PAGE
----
Microsoft Might Get a Modern Stack

By Henry Newman

Someone just pointed me to this blog post about Windows 8

It looks like Windows 8, at least the server version, is going to get a modern storage stack file, volume management, a file system and some resiliency features. I see the target of what they are doing as the lower end of the small business market with people that today have under 10 TB of data.

This is a big change for Microsoft. As someone who has railed about the poor performance, poor metadata management, poor resiliency and so on of NTFS, this is a small step in the right direction. It, of course, does not solve the home user problems as I quote, "first as a storage system for Windows Server, then as storage for clients, and then ultimately as a boot volume. This is the same approach we have used with new file systems in the past."

Over time, could this change the market for the lower end NAS products as why do have an extra management framework? NTFS should have been replaced at least 5 years ago with something that has some modern features and functions. So it looks like we have another 3 to 4 years from now to have a new file system that runs across the Windows product lines from the home user to the server. Let's see, by that time we should have disk drives supporting bit-patterned media with significantly greater density, SAS channels running at 12 Gbits/sec and PCIe 3.0 running in home PCs.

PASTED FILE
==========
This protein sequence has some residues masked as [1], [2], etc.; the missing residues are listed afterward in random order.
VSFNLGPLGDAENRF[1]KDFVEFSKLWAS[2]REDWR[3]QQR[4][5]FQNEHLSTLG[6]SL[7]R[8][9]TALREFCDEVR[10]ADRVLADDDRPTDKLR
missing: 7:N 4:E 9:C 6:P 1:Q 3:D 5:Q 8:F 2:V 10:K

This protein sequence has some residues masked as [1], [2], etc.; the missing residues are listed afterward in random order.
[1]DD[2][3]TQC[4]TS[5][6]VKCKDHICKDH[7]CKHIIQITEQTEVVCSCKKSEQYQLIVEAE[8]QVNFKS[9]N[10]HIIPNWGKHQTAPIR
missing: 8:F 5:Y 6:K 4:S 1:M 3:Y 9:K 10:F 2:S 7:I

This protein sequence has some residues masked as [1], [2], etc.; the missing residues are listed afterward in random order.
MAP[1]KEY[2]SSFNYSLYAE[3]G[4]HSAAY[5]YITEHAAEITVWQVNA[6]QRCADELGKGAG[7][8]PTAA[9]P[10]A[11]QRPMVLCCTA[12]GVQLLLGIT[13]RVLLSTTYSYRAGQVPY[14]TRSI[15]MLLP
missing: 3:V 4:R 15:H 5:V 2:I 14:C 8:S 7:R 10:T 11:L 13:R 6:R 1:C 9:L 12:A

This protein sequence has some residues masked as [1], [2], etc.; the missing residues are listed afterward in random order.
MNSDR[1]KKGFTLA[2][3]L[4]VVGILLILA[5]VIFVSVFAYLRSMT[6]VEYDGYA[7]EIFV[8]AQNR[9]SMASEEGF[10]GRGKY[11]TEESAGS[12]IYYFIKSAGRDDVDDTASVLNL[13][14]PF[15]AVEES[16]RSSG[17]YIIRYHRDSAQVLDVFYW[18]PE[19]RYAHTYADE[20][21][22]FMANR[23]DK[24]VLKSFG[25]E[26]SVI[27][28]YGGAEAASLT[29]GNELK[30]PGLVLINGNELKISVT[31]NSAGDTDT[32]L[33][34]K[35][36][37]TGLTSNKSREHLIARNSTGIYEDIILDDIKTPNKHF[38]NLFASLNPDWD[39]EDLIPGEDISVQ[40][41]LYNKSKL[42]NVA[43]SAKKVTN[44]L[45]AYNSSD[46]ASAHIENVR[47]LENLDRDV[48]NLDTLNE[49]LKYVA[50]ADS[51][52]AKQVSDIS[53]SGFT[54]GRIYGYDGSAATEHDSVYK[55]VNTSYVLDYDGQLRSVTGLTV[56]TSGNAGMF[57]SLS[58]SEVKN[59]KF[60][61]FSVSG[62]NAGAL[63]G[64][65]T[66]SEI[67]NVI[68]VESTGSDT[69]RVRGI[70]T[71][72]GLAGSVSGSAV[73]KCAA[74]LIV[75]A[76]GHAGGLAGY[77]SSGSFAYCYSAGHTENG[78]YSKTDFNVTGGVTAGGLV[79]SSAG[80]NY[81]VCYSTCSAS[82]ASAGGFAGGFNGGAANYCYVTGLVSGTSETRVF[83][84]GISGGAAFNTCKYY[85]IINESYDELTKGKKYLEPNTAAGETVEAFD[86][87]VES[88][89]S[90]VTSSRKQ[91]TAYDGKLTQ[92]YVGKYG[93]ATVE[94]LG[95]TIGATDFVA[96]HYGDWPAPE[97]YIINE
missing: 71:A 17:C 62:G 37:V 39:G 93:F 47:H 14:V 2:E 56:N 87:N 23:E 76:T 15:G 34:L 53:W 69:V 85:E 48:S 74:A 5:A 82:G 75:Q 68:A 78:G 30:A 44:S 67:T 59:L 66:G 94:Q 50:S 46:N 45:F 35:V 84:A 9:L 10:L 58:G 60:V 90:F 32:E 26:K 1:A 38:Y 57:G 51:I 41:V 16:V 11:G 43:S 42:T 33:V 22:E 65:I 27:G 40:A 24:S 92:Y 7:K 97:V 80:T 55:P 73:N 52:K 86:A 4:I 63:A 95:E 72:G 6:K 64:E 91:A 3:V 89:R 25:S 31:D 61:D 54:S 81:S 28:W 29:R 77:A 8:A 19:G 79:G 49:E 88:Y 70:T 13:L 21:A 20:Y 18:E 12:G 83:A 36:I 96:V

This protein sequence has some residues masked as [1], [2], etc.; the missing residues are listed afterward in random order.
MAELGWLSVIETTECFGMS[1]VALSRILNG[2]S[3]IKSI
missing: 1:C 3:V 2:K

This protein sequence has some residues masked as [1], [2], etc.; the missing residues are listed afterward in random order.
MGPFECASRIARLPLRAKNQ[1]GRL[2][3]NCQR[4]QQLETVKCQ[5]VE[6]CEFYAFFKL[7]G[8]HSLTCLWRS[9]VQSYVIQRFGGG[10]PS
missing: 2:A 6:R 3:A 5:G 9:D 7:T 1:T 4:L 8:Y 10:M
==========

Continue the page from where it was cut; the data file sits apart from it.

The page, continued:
Microsoft has delivered way below the mark of what is needed -- at least what they have announced. We get Windows 8 in 2012. We got NTFS in 1993, and it lasted for almost 20 years. ReFS is not going to work well 20 years from now.

This article was originally published on January 18, 2012